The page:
Official Receiver. – There is one Official Receiver at Ludhiana, appointed by Government on the recommendation of the District and Sessions Judge.  He is incharge of the insolvency estates.  When any person applies for insolvency, his property is put under his charge and he disposes it of according to the orders of the Insolvency Court.  He keeps 7 ˝ per cent of the proceeds as his remuneration.  He also acts as Court Auctioneer and gets 4 per cent commission on the auction proceeds.

 

            Oath Commissioners. – There are seven Oath Commissioners in the district, i.e., five at Ludhiana and one each at Jagraon and Samrala.  They charge Re 1 as attestation fee for an affidavit attested by them.

 

            Notary Public. – There is one Notary Public at the district headquarters who is appointed on the recommendation of the Legal Remembrancer, Punjab.  He is authorised to attest all documents, wills, special powers of attorney and copies of all documents on charges approved by Government.  He is also authorised to translated documents on payment approved by Government.  The tenure of his office is for a period of three years which may be extended for another term.

 

            District Attorney. – Formerly designated as Public Prosecutor or Government Punjab, Home Department, on the recommendation of the Legal Remembrance.  He has a small establishment to assist him.  He is not allowed to engage in private practice.

 

            He is assisted by the Assistant District Attorney, Ludhiana, who has also some ministerial and other miscellaneous staff under him.

 

(E)   District Committees : The following committees, most of which meet once a month at the district (headquarters) level, have been constituted to accelerated the disposal of business :-

 

 

                  Committee

 

 

Chairman

Secretary

Standing Committee for General Administration and Officers Board

..

Deputy Commissioner

General Assistant

District Vigilance Committee

..

Do

District Public Relations Officer

District Agriculture and Production Committee

..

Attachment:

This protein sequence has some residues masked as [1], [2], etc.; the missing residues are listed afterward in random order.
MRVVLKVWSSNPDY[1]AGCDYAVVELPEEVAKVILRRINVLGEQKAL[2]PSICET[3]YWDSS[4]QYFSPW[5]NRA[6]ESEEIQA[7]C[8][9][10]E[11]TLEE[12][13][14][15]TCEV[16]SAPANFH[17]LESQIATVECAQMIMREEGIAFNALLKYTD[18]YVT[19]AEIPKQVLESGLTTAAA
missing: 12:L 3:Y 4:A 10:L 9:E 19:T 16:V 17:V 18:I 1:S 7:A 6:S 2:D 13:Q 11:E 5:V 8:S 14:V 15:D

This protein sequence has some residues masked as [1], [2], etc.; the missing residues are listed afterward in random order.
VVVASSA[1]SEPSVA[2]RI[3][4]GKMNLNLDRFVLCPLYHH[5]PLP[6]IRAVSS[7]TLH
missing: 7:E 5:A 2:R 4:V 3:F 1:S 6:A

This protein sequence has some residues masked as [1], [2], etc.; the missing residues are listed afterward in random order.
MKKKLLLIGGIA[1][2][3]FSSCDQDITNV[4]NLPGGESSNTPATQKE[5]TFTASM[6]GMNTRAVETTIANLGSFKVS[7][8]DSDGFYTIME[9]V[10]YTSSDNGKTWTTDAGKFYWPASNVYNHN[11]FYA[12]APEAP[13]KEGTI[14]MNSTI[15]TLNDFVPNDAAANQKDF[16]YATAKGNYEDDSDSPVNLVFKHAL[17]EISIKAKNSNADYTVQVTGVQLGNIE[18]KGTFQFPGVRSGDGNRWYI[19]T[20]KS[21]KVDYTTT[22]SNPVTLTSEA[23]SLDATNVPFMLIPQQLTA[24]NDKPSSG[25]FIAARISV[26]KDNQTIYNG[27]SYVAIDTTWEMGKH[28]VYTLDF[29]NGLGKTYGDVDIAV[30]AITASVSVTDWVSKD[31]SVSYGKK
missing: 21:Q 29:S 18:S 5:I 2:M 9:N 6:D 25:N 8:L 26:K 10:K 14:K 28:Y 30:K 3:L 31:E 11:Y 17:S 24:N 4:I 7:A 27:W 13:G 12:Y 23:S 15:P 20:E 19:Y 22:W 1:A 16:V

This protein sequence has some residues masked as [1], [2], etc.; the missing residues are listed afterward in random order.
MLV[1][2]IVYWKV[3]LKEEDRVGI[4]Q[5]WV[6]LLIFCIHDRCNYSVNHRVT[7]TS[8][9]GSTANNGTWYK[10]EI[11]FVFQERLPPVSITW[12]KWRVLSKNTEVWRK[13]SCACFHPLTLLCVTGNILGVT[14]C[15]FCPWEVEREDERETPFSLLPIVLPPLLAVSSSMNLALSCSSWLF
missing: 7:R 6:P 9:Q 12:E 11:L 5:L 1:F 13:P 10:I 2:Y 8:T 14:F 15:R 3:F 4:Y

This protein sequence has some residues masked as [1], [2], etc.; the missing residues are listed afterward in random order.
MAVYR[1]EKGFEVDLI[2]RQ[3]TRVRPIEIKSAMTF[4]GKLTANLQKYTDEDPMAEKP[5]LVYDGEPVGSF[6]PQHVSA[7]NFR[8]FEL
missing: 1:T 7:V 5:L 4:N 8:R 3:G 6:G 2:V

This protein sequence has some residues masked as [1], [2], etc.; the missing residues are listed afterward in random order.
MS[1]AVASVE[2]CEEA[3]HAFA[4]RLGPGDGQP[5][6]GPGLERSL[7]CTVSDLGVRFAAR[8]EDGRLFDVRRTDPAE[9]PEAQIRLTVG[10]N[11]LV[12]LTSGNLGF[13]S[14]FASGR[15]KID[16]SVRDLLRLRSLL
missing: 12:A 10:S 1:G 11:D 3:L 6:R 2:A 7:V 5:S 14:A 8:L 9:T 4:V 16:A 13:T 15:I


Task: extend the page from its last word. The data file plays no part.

Do

District Development and Panchayat Officer

Local Electrification Committee

..

Do

S.D.O. (Electricity)

District Land Improvement Committee

..

Do

Assistant Soil Conservation Officer

Revenue Officers Meeting

..

Do

Sub-Divisional Officer (Civil), Ludhiana

Committee of Sub-Divisional Magistrates, Executive Magistrates, Tahsildars and Assistant Recruiting Officers to review criminal, Judicial and revenue work

..

Do

General Assistant

District Co-ordination Committee

..

Do

Do

District Coordination between the Labour and Industries Department

..

Do

Labour Officer

House Allotment Committee

..

Do

General Assistant

 

               Besides the above, the Deputy Commissioner is empowered to form any number of ad hoc committees to handle local problems like floods, locust, etc.  the District Co-ordination Committee meets once a month and one of the items on its agenda relates to public complaints and grievances.

 

 

 

(F)  Other important offices:

 

            Police. – The Superintendent of Police is the head of the police organisations in the district and ranks only next to the Deputy Commissioner in the maintenance of law and order.  This item has been discussed in detail in Chapter XII.

 

            Judiciary. – On the separation of Judiciary from the executive on October 2, 1964, one Additional District Magistrate now designated as Chief Judicial Magistrate, 6 Judicial magistrates, 18 clerks and 4 Steno-typists, besides other miscellaneous staff, were transferred from the strength of the Deputy Commissioner’s office to the control of the District and Sessions Jugde, Ludhiana.  The item has also been discussed in detailed in chapter XII.

 

Other State and Central Government Officers :

 

State Government Officers

 

1.        Chief Medical Officer, Ludhiana ;

 

2.        Senior District Industries Officer, Ludhiana ;

 

3.        District Education Officer, Ludhiana ;

 

4.        Vice-Chancellor, Punjab Agricultural University, Ludhiana ;

 

5.        Principal, Government College, Ludhiana ;

 

6.        Principal Government College of Women, Ludhiana ;

 

7.        Principal, Hosiery Institute, Ludhiana ;

 

8.        Principal, Government Institute of Textile Chemistry and Knitting Technology, Ludhiana ;

 

9.        Executive Engineer, P.W.D. (B & R), Ludhiana ;

 

10.    Executive Engineer, Public Health Division, Ludhiana ;

 

            11.  Malaria Officer, Ludhiana ;

 

            12.  District Agricultural Officer, Ludhiana ;

 

            13.  Pilot Project Officer, Ludhiana ;

 

            14.  District Public Relations Officer, Ludhiana ;

 

15.          Deputy Registrar, Co-operative Societies, Ludhiana ;

 

16.          District Excise and Taxation Officer, Ludhiana ;

 

17.          District Welfare Officer, Ludhiana ;